The Romans constructed the Colosseum of a primitive form of concrete. They made concrete using lime, which they burned to create quicklime, water and volcanic ash. The volcanic ash served as the aggregate and is likely the reason Roman concrete, which was 10 times weaker than the concrete used in 2014, remains after almost 2,000 years.
By the time the Colosseum was constructed, the Romans had over two centuries of experimenting with concrete. Their early structures used volcanic ash from a variety of sources, but they eventually came to prefer ash from a single source, the Pozzolane Rosse deposit. This deposit is from a 456,000-year-old volcanic flow located a few miles southwest of Rome. Likely Emperor Augustus helped to standardize the concrete mix used to ensure durability.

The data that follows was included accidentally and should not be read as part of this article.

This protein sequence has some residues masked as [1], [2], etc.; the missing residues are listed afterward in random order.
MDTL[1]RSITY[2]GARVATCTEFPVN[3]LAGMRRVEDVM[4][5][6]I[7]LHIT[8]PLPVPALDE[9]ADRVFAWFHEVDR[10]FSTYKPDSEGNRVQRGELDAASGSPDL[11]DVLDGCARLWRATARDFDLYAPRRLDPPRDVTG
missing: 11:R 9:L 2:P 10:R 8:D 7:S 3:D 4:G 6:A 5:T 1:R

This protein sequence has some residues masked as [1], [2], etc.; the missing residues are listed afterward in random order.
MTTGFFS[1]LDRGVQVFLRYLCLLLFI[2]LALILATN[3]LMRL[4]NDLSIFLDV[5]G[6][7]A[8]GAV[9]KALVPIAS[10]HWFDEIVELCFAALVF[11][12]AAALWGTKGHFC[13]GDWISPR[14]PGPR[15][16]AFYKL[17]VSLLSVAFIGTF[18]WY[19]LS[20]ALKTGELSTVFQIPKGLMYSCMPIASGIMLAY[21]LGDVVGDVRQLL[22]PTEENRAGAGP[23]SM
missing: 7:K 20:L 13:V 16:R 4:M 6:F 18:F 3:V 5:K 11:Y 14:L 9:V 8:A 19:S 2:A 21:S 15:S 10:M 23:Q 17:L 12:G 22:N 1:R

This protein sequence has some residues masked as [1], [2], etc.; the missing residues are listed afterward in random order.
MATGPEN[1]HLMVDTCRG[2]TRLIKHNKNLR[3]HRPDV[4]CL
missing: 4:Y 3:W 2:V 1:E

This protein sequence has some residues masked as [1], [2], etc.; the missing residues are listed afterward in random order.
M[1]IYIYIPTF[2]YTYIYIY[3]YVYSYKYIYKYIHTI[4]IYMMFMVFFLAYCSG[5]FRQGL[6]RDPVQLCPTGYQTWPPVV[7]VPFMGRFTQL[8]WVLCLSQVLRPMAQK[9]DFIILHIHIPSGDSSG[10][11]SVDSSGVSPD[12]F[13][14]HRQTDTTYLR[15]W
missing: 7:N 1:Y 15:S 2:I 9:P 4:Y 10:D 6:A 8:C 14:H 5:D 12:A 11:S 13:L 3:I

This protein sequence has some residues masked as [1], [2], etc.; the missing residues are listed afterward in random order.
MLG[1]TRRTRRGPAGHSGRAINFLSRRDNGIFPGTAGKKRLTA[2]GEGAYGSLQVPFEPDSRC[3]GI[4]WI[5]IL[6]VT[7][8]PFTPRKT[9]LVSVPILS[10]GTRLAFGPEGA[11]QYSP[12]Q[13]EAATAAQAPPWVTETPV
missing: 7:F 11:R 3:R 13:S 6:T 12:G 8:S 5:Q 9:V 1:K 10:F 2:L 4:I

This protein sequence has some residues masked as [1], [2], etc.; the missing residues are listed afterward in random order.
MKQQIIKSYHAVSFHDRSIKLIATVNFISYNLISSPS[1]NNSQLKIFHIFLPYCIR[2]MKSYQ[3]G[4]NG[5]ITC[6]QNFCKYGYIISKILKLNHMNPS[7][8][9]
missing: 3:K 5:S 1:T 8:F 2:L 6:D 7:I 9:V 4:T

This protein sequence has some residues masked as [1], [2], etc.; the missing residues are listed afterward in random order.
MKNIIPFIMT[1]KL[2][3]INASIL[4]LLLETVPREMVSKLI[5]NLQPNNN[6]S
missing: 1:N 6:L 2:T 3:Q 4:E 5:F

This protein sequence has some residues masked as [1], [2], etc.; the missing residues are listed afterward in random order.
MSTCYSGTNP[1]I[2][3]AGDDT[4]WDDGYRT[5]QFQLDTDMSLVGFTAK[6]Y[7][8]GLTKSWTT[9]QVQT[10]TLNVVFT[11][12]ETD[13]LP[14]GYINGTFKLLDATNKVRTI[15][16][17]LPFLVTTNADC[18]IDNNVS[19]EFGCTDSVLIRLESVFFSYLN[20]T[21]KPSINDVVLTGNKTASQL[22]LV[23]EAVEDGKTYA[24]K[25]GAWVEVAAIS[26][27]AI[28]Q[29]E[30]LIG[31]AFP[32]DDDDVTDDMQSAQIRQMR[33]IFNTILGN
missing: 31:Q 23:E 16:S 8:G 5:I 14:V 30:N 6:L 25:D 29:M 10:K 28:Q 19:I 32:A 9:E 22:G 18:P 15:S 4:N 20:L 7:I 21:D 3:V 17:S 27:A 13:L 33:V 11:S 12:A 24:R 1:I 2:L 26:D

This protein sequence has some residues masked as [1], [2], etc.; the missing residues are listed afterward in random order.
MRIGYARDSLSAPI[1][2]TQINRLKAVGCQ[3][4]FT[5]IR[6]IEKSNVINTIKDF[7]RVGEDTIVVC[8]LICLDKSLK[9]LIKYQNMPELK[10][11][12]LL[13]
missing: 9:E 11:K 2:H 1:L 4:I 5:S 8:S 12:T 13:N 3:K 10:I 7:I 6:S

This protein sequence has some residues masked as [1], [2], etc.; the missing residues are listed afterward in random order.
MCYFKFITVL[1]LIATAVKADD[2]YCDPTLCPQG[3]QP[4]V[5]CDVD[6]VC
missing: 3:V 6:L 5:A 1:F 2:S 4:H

The Romans learned to use a different aggregate, Pulvis Puteolanus, when they were doing construction in harbors. The salt in seawater erodes modern concrete. It is also damaging to concrete mixed using the aggregate found in the Colosseum. However, the Romans discovered that changing the aggregate source improved the material's resistance to the erosion. The durability of such concrete causes the Romans to ship tons of the aggregate to cities located along the Mediterranean for use in building lasting concrete structures.